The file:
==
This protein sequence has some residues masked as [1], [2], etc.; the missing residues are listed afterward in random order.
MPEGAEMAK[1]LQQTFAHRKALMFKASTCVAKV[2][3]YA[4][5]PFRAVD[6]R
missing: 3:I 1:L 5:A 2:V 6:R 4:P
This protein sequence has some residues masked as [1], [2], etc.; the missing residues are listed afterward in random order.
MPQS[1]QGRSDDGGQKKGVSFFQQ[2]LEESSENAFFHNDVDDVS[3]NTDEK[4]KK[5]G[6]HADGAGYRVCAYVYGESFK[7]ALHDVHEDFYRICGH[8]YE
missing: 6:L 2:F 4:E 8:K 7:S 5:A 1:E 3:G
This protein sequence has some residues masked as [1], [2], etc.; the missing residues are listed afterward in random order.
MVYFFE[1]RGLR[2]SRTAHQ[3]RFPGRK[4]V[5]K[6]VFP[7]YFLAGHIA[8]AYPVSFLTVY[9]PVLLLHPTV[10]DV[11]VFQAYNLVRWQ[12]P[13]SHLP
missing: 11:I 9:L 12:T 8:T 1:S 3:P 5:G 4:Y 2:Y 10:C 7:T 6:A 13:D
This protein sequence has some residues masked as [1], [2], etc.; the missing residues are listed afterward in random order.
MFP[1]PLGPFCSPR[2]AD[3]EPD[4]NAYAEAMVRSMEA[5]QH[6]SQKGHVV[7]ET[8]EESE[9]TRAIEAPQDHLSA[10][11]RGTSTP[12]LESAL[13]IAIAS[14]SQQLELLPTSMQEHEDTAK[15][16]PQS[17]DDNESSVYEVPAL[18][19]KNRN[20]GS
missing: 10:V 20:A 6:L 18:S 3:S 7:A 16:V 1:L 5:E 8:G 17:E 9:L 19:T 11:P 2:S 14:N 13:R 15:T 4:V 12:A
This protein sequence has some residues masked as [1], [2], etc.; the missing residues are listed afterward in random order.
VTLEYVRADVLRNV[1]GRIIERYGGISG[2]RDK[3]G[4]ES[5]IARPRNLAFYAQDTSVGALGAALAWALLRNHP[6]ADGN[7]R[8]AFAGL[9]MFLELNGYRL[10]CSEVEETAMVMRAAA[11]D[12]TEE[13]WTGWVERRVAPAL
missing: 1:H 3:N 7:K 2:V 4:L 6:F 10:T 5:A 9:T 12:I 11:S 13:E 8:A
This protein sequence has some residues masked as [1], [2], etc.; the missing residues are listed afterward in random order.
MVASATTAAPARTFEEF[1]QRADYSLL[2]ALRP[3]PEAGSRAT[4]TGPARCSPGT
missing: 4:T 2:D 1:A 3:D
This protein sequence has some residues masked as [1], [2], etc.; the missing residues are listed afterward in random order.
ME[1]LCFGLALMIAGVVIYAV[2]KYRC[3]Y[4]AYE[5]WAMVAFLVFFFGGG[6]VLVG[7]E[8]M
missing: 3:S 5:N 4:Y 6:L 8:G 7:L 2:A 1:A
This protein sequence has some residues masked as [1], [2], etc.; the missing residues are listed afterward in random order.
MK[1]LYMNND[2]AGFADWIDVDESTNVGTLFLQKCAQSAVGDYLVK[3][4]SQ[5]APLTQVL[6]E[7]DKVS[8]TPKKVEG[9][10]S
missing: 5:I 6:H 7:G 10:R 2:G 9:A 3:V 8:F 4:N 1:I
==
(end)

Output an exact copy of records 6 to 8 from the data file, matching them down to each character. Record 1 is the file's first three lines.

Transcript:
This protein sequence has some residues masked as [1], [2], etc.; the missing residues are listed afterward in random order.
MVASATTAAPARTFEEF[1]QRADYSLL[2]ALRP[3]PEAGSRAT[4]TGPARCSPGT
missing: 4:T 2:D 1:A 3:D
This protein sequence has some residues masked as [1], [2], etc.; the missing residues are listed afterward in random order.
ME[1]LCFGLALMIAGVVIYAV[2]KYRC[3]Y[4]AYE[5]WAMVAFLVFFFGGG[6]VLVG[7]E[8]M
missing: 3:S 5:N 4:Y 6:L 8:G 7:L 2:A 1:A
This protein sequence has some residues masked as [1], [2], etc.; the missing residues are listed afterward in random order.
MK[1]LYMNND[2]AGFADWIDVDESTNVGTLFLQKCAQSAVGDYLVK[3][4]SQ[5]APLTQVL[6]E[7]DKVS[8]TPKKVEG[9][10]S
missing: 5:I 6:H 7:G 10:R 2:G 9:A 3:V 8:F 4:N 1:I